Video | Agriculture | Confidence | Economy | Energy | Employment | Finance | Media | Property | RBNZ | Science | SOEs | Tax | Technology | Telecoms | Tourism | Transport | Search

 


Appeal Court dismisses Sturgess claim over Greymouth

Appeal Court dismisses Sturgess claim over Greymouth Petroleum

By Jonathan Underhill

June 24 (BusinessDesk) - The Court of Appeal has turned down an attempt by Greymouth Petroleum minority shareholder John Sturgess to overthrow a High Court ruling on the sale of his shares.

In a judgment issued today, Justices Tony Randerson, Forrest Miller and Douglas White found for respondents Robert Dunphy and associates, and other shareholders and directors. In this case Sturgess was found to have pushed the envelope with a shareholders agreement that gave him and the majority shareholders rights of veto over the company.

Greymouth Petroleum chairman Mark Dunphy and fellow director Peter Masfen have been embroiled in a dispute with Sturgess since 2011. Today's judgment is interim pending costs and more importantly the fair market value of the company, which is being determined by an arbitrator. Neither side will concede until they see that valuation.

Sturgess was dumped as chief operating officer of the company and is no longer on the board so the value and sale of the shares is the final step in his exit. The arbitrator was appointed by the president of the Institute of Chartered Accountants because the estranged shareholders couldn't agree on a person.

Sturgess and related interests own 14 percent of Greymouth, while interests of executive chairman Mark Dunphy and director Peter Masfen, who together control 86 percent of the local oil and gas producer.

Dunphy and Masfen dismissed Sturgess as chief operating officer in February 2011 saying he failed to meet terms of the job in reporting to the board. Sturgess argued that the company should be wound up.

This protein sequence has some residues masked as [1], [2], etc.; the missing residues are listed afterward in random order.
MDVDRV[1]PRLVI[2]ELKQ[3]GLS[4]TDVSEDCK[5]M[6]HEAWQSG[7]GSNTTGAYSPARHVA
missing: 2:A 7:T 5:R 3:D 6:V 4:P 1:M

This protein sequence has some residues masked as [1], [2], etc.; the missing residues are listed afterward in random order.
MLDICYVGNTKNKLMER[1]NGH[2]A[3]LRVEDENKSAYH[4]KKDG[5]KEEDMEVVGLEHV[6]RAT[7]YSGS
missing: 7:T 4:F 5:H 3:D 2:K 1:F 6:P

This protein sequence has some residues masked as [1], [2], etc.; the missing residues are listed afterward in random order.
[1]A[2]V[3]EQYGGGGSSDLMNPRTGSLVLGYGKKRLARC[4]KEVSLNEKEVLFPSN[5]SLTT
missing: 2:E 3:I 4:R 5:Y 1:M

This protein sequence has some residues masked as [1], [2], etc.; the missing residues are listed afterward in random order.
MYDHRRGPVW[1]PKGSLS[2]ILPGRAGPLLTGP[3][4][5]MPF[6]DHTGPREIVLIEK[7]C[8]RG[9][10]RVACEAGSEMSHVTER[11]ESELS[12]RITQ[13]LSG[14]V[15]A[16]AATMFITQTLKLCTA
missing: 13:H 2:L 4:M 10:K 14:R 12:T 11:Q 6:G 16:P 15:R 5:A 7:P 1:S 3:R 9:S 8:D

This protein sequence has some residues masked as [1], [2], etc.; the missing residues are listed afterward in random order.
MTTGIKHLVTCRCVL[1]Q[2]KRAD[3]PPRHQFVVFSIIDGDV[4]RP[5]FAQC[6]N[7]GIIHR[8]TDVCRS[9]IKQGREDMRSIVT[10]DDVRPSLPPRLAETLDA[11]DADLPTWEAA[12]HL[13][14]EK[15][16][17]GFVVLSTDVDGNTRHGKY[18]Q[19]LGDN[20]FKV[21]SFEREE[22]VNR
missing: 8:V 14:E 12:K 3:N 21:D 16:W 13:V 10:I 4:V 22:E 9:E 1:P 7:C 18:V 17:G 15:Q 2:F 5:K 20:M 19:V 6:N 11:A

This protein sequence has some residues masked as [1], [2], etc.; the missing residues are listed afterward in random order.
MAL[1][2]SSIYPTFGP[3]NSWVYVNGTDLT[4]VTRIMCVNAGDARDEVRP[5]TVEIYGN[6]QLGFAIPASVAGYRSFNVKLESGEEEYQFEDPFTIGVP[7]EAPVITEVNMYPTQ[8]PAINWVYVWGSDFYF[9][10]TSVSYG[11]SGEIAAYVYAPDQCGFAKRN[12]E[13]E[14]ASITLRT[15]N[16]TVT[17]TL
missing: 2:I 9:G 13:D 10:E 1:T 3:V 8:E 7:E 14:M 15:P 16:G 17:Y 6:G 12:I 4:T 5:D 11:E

(BusinessDesk)

© Scoop Media

 
 
 
 
 
Business Headlines | Sci-Tech Headlines

 

Insurers Up For More Payouts: Chch Property Investor Wins Policy Appeal In Supreme Court

Ridgecrest NZ, a property investor, has won an appeal in the Supreme Court over insurance cover provided by IAG New Zealand for a Christchurch building damaged in four successive earthquakes. More>>

ALSO:

Other Cases:

Royal Society: Review Finds Community Water Fluoridation Safe And Effective

A review of the scientific evidence for and against the efficacy and safety of fluoridation of public water supplies has found that the levels of fluoridation used in New Zealand create no health risks and provide protection against tooth decay. More>>

ALSO:

Scoop Business: Croxley Calls Time On NZ Production In Face Of Cheap Imports

Croxley Stationery, whose stationery brands include Olympic, Warwick and Collins, plans to cease manufacturing in New Zealand because it has struggled to compete with lower-cost imports in a market where the printed word is giving way to electronic communications. More>>

ALSO:

Prefu Roundup: Forecasts Revised, Surplus Intact

The National government heads into the election with its Budget surplus target broadly intact, delivering a set of economic and fiscal forecasts marginally revised from May to reflect weaker commodity prices and a lower tax take. More>>

ALSO:

Convention Centre: Major New SkyCity Hotel And Laneway For Auckland

Today SKYCITY Entertainment Group Limited revealed plans to build a new hotel and pedestrian laneway of bars, restaurants and boutique shopping on land it owns in the Nelson and Hobson Streets block, expanding the SKYCITY Entertainment Precinct. More>>

ALSO:

Igniting The Spark: Bringing The Digital Enabler To Life

Changing a name is, relatively speaking, the easy part of a re-invention. Changing a culture, getting all the ducks in a row, turning yourself inside-out to become customer-inspired is a much bigger challenge. More>>

ALSO:

Get More From Scoop

 
 
Computer Power Plus

Standards New Zealand

Standards New Zealand
 
 
 
 
 
 
 
 
Business
Search Scoop  
 
 
Powered by Vodafone
NZ independent news